New review of Box Cutters

Folks, there’s a new review of my chapbook, Box Cutters! This one’s by Elise Matthews, in American Microreviews and Interviews, and maybe I’m biased, but I think it’s a fascinating read. A lot of reviewers have paid a lot of attention to the “between the lines” stuff going on behind the stories, but Matthews goes the extra step and digs in deep between actual lines: she spends maybe half the review on just three sentences from the first story! I love close readings like that!

It gets dark and heavy so fast, from eating with his wife/girlfriend to accidentally-but-intentionally punching her. The narrator isn’t afraid of his failings, nor does he shy away from acknowledging responsibility for his actions.

This winds up being the gist of the whole review, focusing less on the bruises that most people find so interesting and more on the issues of shame and atonement:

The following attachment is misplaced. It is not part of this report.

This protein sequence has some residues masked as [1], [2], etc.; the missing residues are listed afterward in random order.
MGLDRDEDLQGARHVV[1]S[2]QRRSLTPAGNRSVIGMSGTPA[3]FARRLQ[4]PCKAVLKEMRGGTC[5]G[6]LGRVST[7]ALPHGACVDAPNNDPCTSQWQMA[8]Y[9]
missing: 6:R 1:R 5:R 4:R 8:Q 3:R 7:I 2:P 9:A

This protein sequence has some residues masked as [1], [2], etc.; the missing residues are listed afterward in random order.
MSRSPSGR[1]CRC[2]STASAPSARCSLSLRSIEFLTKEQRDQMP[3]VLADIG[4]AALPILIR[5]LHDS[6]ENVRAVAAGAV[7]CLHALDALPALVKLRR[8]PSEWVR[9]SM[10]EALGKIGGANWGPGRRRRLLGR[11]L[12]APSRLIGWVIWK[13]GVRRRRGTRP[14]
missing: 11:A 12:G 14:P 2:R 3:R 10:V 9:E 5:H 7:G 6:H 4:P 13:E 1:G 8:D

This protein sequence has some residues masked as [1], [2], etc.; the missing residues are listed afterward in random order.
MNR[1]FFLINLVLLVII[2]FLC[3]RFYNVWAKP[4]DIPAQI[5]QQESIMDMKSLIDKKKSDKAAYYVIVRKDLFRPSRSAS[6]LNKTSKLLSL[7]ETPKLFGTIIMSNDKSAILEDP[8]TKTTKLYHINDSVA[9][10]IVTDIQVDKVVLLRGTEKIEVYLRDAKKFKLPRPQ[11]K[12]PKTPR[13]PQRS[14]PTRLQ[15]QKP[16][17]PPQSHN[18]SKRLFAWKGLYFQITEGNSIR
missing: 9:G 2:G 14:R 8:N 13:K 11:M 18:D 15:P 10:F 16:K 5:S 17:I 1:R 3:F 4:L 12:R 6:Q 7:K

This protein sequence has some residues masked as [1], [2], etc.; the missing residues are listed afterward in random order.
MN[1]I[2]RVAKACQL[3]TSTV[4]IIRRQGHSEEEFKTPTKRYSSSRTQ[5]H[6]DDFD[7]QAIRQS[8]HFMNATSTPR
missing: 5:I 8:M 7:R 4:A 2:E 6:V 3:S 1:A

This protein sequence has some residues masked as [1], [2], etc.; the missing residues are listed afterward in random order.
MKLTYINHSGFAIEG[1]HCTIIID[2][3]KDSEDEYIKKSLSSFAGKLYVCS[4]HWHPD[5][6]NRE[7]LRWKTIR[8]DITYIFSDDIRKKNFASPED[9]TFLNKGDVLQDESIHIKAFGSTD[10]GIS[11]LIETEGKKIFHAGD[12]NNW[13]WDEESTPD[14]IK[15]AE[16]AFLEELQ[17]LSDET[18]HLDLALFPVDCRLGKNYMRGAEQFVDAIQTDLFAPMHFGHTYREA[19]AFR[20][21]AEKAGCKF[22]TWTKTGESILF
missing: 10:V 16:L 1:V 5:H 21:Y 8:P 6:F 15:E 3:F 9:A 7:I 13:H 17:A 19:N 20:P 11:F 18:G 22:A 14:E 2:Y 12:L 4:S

The rest of the collection has similar pacing and depth, similar honesty from the characters. None of them seem ashamed of who they are—even when it feels like they maybe should be, like Lemuel in “Distance” or the narrator in “Dream With Enough Conviction.” These are characters who act a bit shamefully but don’t apologize for it.

I love reviews like this not because they’re so generous with my work (but they are so generous, and I’m so grateful!) but for their ability to show me my own work in new light. They show me new ways of seeing. It’s a gift, these reviews, and I can’t thank reviewers like Elise Matthews enough for them.

Ooh! And bonus review! Poet Michael Levan reviews the collection Leaving Clean from poet Natalie Giarratano! These are both grad school pals of mine, and I admire their poetry more than I can express, so it’s extra cool to see the one review the other, and even better to see that review alongside one of my book! Wins, all around!

Published by Samuel Snoek-Brown

I write fiction and teach college writing and literature. I'm the author of the story collection There Is No Other Way to Worship Them, the novel Hagridden, and the flash fiction chapbooks Box Cutters and Where There Is Ruin.

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